Energy policy: Look to the future!
To the Editor:
Unfortunately, our local, state and federal officials appear to lack an energy policy vision for the future. The headlines seem to glorify wind and solar while demonizing natural gas, oil, coal and nuclear-powered electrical energy generation.
Strangely, the use of hydrogen as a future fuel to power homes and vehicles is rarely discussed. Instant gratification seems to be the chosen philosophy of operation.
A common sense approach would include a "timeline" for the logical changes to implement different energy sources without threatening our economy and way of life. The phase down, phase out and phase in of new methods to generate electricity is an essential part of any planning process.
Wind vs. natural gas: Very large government subsidies to implement wind energy seem illogical. The Baldacci Wind energy plan proposed 2700 megawatts of "capacity" with thousands of wind turbines on the Maine mountaintops over a 350-mile range. The natural beauty and wildlife considerations have been dismissed.
What people have not heard in the dialog is that only 20% of the stated electricity "capacity" will be delivered to the grid for distribution to the homes and businesses. That 20% of 2700 Mega Watts (540 Mega Watts) represents less than the amount of
energy that could be produced by only two to three natural gas powered plants without destroying our mountains. Those natural gas plants are already in place, in Maine, with potential to lower the cost of electricity rather than the increased cost of electricity represented by wind energy.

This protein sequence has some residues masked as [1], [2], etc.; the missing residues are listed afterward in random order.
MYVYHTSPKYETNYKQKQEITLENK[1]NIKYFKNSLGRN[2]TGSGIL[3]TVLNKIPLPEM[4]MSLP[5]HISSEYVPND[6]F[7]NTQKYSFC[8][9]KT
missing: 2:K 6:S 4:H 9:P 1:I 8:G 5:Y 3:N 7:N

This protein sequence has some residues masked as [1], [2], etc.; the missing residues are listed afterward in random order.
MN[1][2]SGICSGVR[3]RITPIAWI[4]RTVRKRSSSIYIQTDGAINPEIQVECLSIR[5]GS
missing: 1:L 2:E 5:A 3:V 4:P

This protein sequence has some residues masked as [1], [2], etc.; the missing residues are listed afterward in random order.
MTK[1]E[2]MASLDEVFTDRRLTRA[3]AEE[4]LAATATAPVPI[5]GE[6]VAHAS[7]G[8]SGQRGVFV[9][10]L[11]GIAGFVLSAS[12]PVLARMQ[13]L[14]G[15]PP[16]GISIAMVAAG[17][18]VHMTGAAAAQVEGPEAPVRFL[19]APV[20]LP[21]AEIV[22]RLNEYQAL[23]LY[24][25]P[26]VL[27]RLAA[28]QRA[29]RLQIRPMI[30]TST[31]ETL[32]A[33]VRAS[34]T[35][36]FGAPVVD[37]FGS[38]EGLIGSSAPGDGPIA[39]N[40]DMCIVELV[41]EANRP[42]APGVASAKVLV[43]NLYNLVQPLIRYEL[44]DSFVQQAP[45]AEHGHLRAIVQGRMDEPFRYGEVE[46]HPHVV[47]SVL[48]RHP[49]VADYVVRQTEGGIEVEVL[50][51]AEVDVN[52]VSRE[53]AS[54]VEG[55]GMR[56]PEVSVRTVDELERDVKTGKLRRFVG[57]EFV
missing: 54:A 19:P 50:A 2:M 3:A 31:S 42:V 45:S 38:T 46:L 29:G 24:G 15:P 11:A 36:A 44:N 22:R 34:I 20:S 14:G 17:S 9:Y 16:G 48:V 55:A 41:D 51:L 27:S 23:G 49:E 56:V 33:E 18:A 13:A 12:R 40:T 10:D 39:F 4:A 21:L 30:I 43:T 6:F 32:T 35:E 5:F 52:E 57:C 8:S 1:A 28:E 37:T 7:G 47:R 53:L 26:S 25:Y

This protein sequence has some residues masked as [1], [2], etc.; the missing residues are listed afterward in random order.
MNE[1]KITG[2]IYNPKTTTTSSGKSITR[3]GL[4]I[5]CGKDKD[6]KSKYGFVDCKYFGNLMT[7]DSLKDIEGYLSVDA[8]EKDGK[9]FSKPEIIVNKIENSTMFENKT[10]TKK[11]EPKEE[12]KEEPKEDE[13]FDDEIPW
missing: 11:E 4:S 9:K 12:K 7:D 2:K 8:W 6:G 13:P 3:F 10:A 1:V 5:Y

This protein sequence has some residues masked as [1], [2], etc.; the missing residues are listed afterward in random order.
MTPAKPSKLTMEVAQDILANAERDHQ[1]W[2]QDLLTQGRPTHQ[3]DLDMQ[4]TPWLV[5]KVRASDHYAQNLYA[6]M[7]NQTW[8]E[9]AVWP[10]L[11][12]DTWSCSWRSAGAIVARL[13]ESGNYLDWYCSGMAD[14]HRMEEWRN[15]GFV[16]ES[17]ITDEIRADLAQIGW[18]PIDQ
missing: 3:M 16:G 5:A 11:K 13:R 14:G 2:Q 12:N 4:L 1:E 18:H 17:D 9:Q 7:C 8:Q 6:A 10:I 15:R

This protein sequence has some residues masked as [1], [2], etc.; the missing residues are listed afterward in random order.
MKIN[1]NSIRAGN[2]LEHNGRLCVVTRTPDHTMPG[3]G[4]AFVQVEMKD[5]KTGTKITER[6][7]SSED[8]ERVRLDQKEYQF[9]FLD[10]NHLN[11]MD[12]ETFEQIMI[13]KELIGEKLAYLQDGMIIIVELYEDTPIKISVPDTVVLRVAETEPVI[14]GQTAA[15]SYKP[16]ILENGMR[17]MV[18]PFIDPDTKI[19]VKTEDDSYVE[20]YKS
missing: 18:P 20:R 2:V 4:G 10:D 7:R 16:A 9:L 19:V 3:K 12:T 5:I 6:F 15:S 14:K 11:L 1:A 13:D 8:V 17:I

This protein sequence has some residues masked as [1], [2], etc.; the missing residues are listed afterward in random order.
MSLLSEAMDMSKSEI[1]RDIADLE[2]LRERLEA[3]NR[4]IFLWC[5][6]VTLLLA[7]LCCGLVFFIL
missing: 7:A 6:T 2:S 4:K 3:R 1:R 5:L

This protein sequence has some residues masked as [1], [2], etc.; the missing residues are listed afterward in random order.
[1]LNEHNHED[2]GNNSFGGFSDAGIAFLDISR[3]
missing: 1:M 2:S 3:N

Natural gas, as a fuel, is plentiful in North America and has low CO2 emission characteristics. Wind power is not a good choice for now or the future. Natural gas, with a very high capacity factor is a fuel source that can serve America for many decades to come.
The Town of Rumfordapproved a TIF (Tax Increment Financing) to introduce the Rumford natural
gas plant. The plant has an electrical generation capacity of 265 megawatts. Essentially, the plant is used as a backup rather that as a fully operational power generator. It seems that the wind developers and the federal and state politicians have suggested a costly and inefficient energy solution when compared to the potential utilization of natural gas.
Solar vs. wind: Selected investment in solar power technologies could reap benefits for now and the future. Maine could leverage numerous new technology jobs by attracting materials technology businesses. Advances in solar power technologies are eminent.
Oil and coal: During the next two to three decades, while technologists develop replacement methods to drive our economy, America will continue to be dependent on these fossil fuels to build upon our fragile economy. Fossil Fuel emissions should be monitored and corrective actions should be implemented. “Don’t throw the baby out with the bath water!”
Nuclear: The recent catastrophe in Japan after the earthquake has slowed down any developments for new nuclear power plants although they are the most efficient and cost effective source of electric power. Time will dictate the use of nuclear power in America.
Hydrogen: The industrial countries of the world are beginning to understand that hydrogen powered electrical energy is a potential primary technology to power homes and ground transportation vehicles. Experimental vehicles are demonstrable today with the need for advanced technology and cost reduction requirements for mass production.
The challenges are there for engineers to overcome. It is reasonably predictable that a hydrogen economy will be in place within a 10 to 20 year horizon. Hydrogen fuel cells will use ocean water for fuel to produce electricity. If global warming has the effect of raising the level of the ocean, the increased use of ocean water as a fuel for hydrogen fuel cells will provide a proper balance to protect the earth inhabitants.
Politics: The Maine politicians, and entrepreneurs should serve the citizens by focusing their energy policies, and
educational goals on evolutionary and revolutionary technology opportunities. Numerous high paying jobs (and the necessary tax revenue) are predictable if an adequate focus is applied to solar and hydrogen energy sectors.
The politicians should understand the fact that natural gas, not wind, is the short-term solution for electricity generation.
We want the future to be ours for our children.